early career jobs are all about setting your base for exponential success later in life, but most people make mistakes they regret.
now, you can either stop regretting, or make sure you have a well-rounded specialist profile from the start.
you’re probably enterprising and working while in college, finishing up your college degree and hunting for your first job, or are now trying to switch out your current job profile.
i feel your pain.
felt it so much, that i wrote this guide for you (current version: beta).
so if you’re in this bucket, this framework is for you.
let’s dive in:
if you’re someone who thinks they are
a) extremely talented, and
b) has a network to boast about;
chances are that you are inundated with job offers. but you’re young (late teens, early twenties). picking a job right now would mean dedicating at least 20% (1-2 years) of your known life to it (assuming achieving conscious identity at 10 years of age).
a big choice to make. hence, the next job you pick should have an ideal mix of:
- great pay
- great learning
- great signaling
But how to choose?
I use something call the gap-fill method.
don’t bother google-ing, mera khud ka hai.
The gap-fill method aims to fix certain gaps in your career journey as a function of time and security.
To elaborate: Assume you are a tier-1 college graduate who comes from a well-off family.
Given a choice between a stable FAANG offer with a decent pay, or a new start-up with lower compensation but life-changing equity, the gap-fill framework advises you to pick the latter.
Because you come from a rich family and have a tier-1 pedigree. You have financial security along with strong signaling. A FAANG offer is not adding any value to your career, either short-term or long-term.
But if you’re a tier-3 college grad with economic issues, a stable FAANG job is a great way to start off building your security wealth and credibility.
The FAANG job will beget you decent money and will help you make up for your lack of college pedigree.
[Note: The examples I am using are not taking into account your personal appetite for taking risks. The gap-fill method only helps you choose the strongest and safest path to career success]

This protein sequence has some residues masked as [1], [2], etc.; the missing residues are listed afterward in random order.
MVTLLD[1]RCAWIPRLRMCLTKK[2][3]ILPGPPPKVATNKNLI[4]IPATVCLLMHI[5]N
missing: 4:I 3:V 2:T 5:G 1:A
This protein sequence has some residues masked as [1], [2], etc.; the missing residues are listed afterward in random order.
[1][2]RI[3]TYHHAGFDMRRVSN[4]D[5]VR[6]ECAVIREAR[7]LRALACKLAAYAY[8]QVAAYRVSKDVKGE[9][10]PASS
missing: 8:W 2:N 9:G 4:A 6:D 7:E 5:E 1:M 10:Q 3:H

The gap-fill method can be used for finer decision-making too.
Consider me. 18 years old, been working as a copywriter at an agency handling copies for their biggest account ($100k/month).
I had been working there for 6+ months, on the cusp of being promoted to senior copywriter, and now had 2 people who’d done their Masters working under me. The work was time-consuming, but was cognitively easy. The pay was low-ish, but mind-boggling for a first year student’s bank account. I had copywriting offers from other famous agencies offering 20%-30% hikes on my then-current pay.
But I resigned.
Why? I was bored.
Now why did I switch? Here’s a few reasons:
- I was becoming good at what I do. And I was turning complacent and stagnant. Good thing if you’re a 40yo executive, bad if you’re an 18yo starting out. You’re losing out on valuable growth if you aren’t struggling and learning at the first years of working. [note: the struggle doesn’t have to be job-related - you could choose to struggle with learning a complex hard skill, or setting up a side-gig.]
- I was naturally curious. How could I marry myself to a single career path without having tried others? (the career fuckboi dilemma?)
So I switched to something called product management. Took a small pay cut, joined as a PM intern, and figured out what goes into making a good product.